USGS Washington Water Science Center
|U.S. Department of the Interior
U.S. Geological Survey
Release: September 25, 2001
Robert M. Krimmel
253-428-3600, ext. 2647
Aerial photography of the Columbia Glacier near Valdez, Alaska, shows dramatic changes in the glacier in the last two decades, according to a report released by the Department of the Interior, U.S. Geological Survey (USGS).
"From 1982 to 2000, the glacier retreated nearly 7.5 miles," said Robert M. Krimmel, USGS research hydrologist and author of the report. "Thickness was reduced by as much as 1,300 feet, and the speed of the glacier's movement toward the sea increased from about 15 to 100 feet per day. The rate at which ice was lost to calving (ice breaking away from a glacier) increased from about 100 to 600 million cubic feet per day."
Columbia Glacier is within 10 miles of shipping lanes used by oil tankers from Valdez. When more ice is calved from the glacier, there is an increased chance that icebergs will interfere with shipping.
Measurements of the glacier made by the USGS include the glacier's speed, thickness, and location of its terminus, as well as rates at which it loses ice to calving and other processes. The photographic record contained in the report is the longest and most detailed that exists for any tidewater glacier (glacier that ends in the sea), making it an important resource for answering major questions about ice sheet stability for this type of glacier.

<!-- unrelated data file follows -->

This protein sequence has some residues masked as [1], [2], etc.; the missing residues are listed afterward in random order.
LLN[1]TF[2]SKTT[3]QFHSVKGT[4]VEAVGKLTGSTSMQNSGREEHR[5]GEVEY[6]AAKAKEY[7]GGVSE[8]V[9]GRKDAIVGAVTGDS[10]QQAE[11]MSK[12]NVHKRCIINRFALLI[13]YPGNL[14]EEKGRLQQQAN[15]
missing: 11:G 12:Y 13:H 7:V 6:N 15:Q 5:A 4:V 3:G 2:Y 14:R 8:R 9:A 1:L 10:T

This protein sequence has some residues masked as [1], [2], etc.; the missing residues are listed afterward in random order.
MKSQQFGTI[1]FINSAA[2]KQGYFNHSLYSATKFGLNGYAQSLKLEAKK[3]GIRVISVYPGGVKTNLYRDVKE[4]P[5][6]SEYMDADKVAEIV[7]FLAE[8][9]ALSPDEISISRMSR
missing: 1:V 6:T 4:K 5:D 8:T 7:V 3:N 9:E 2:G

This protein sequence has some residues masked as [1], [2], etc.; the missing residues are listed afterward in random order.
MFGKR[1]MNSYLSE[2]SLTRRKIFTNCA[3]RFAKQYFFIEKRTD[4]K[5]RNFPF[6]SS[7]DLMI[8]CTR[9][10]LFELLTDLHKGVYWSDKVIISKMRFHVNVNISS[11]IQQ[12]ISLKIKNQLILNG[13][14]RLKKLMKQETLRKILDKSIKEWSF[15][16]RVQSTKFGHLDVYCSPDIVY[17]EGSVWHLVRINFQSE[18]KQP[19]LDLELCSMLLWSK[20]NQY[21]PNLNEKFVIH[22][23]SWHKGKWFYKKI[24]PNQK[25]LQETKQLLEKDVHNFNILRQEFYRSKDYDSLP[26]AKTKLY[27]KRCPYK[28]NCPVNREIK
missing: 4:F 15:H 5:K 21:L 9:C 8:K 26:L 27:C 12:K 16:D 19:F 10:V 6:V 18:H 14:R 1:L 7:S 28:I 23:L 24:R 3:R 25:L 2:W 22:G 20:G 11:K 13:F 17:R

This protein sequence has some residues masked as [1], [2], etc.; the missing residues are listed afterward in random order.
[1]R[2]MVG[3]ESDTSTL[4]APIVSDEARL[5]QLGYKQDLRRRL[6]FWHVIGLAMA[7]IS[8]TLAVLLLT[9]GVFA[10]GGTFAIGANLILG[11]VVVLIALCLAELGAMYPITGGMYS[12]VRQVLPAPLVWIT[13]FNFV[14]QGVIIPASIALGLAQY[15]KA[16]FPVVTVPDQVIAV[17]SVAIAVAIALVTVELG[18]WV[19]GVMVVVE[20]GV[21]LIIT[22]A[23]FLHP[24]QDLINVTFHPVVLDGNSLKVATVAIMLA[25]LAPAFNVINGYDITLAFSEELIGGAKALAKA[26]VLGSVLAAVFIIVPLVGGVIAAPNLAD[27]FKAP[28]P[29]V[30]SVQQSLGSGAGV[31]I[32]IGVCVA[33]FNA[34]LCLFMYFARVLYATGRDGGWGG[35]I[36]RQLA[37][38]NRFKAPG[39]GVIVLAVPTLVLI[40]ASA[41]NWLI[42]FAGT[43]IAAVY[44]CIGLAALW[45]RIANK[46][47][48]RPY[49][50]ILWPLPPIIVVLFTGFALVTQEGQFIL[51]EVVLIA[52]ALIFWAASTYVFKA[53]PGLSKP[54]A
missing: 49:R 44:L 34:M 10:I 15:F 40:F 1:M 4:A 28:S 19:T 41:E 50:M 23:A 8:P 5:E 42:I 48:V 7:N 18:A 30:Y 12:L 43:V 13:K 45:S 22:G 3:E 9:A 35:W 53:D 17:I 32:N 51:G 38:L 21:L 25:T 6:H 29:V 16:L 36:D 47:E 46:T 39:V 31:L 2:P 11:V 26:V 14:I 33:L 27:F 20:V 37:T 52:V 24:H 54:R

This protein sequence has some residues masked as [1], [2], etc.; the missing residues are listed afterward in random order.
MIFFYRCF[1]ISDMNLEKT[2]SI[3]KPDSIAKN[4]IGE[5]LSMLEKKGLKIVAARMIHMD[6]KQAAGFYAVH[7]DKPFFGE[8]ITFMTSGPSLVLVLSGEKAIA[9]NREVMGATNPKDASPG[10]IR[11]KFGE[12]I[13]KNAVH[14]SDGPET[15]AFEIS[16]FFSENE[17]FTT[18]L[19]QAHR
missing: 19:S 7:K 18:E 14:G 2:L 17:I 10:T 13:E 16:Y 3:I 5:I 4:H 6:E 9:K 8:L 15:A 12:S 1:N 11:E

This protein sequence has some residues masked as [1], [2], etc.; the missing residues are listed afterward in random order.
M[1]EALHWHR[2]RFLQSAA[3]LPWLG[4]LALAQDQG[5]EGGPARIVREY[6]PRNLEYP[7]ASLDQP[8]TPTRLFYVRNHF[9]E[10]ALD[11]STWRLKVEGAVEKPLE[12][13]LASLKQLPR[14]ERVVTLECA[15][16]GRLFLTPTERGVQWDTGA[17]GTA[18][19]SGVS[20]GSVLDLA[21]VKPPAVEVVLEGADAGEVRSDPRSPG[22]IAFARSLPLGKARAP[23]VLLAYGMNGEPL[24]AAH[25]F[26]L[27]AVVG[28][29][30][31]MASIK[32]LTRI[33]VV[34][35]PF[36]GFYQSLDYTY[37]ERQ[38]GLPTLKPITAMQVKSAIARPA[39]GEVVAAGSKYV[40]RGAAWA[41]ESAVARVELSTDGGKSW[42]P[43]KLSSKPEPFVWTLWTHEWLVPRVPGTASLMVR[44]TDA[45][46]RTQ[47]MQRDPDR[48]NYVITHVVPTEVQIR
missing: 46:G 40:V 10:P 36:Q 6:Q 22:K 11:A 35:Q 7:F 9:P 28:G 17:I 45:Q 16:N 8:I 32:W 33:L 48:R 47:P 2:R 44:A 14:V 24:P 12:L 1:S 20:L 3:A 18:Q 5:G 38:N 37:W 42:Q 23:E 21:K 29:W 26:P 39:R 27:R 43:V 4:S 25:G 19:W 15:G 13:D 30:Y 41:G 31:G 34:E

The report, "Photogrammetric Data Set, 1957-2000, and Bathymetric Measurements for Columbia Glacier, Alaska," by Robert M. Krimmel, is published as U.S. Geological Survey Water-Resources Investigations Report 01-4089. The report includes a CD-ROM containing all of the data. Copies of the report are available for reading at the U.S. Geological Survey, 1201 Pacific Avenue, Suite 600, Tacoma, WA 98402. Copies can be purchased from the U.S. Geological Survey, Information Services, Box 25286, Federal Center, Denver, CO 80225-0286, telephone 303-202-4200.
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